6 Foreword Why We and I Do This Work I am often asked why Pact, a development organization, is working on an industry project for miners, mineral traders and smelters. We are not a commercial company and we have no financial interest in the mining business, and yet we choose to work in close partnership with industry to implement a mineral traceability and due diligence system in Africa s Great Lakes region. Why do we do this work? Pact believes that well-regulated business is an effective and sustainable vehicle to deliver the development needed to lift people out of poverty. Natural resource extraction is the economic backbone of the economy in many countries where Pact works, and an integrated approach to development that combines responsible business with good governance and strengthened local capacity can deliver better, safer, healthier livelihoods. Pact started work in the minerals sector of the Democratic Republic of Congo (DRC) long before the United States Congress enacted conflict minerals legislation in 2010 (Section 1502 of the Dodd- Frank Act). In fact, our work has recognized the importance of the sector to economic development since 2005, when we launched a multi-project Mines to Markets program with partners in government, industry and civil society to maximize the benefits of mining for rural communities vi UNCONFLICTED 2015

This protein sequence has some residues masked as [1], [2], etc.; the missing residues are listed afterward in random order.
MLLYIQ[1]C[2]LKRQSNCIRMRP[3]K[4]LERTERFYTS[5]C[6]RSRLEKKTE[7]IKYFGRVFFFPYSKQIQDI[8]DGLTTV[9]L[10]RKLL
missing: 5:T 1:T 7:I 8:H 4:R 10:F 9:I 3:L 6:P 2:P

7 and the national economy. When Dodd-Frank came to pass, we were already working on interventions and solutions to protect men, women and children laboring in Central Africa s artisanal mines. Participation in efforts to make mineral supply chains conflict free was a natural step for us. In the Great Lakes region of Africa, the conflict minerals legislation was initially seen as a colonial-style imposition, as a penalty and even as a stealth mechanism to divert mineral trade to competitor markets. Despite this resentment and the hardships that the countries have suffered, the governments of the DRC, Rwanda and Burundi, in partnership with industry and Pact, adopted and adapted the ITRI Tin Supply Chain Initiative (itsci) a comprehensive due diligence and mineral traceability system as a means to strengthen the governance of their minerals sectors. In the five years since the partnership started, itsci has protected and improved the lives of tens of thousands of miners working in hundreds of mines that are free of armed groups and human rights abuses. Hundreds of local businesses are meeting international standards of operations to become credible suppliers to international minerals markets. Actors in the region are already focusing on other important socio-economic issues as the supply chain spotlight starts to expand beyond conflict minerals and directs attention to broader challenges in the sector. Pact is beginning to overlay desperately needed development programs onto these conflict-free sites to further improve development outcomes in these underserved communities. This is what drives Pact. As to what drives me, I would like to share just a few personal thoughts before you read this report. As a Congolese citizen, I am incredibly proud of what is being achieved in my country and in those of our neighbors to build a responsible minerals sector in the region. As a development professional, I continue to be amazed at the rate at which we have achieved broad, impressive results in such a short time. As a brother, I remain deeply concerned for, and committed to, the welfare of the artisanal miners of the Great Lakes region who still need so much support to earn a safer, more dignified living. As a father, I am working to build a better country for my children so they never have to face such hardship. Pact s Mines to Markets program and the itsci system are part of that better future. Sincerely, Yves Bawa Regional Director, DRC, Rwanda and Burundi Pact UNCONFLICTED 2015 vii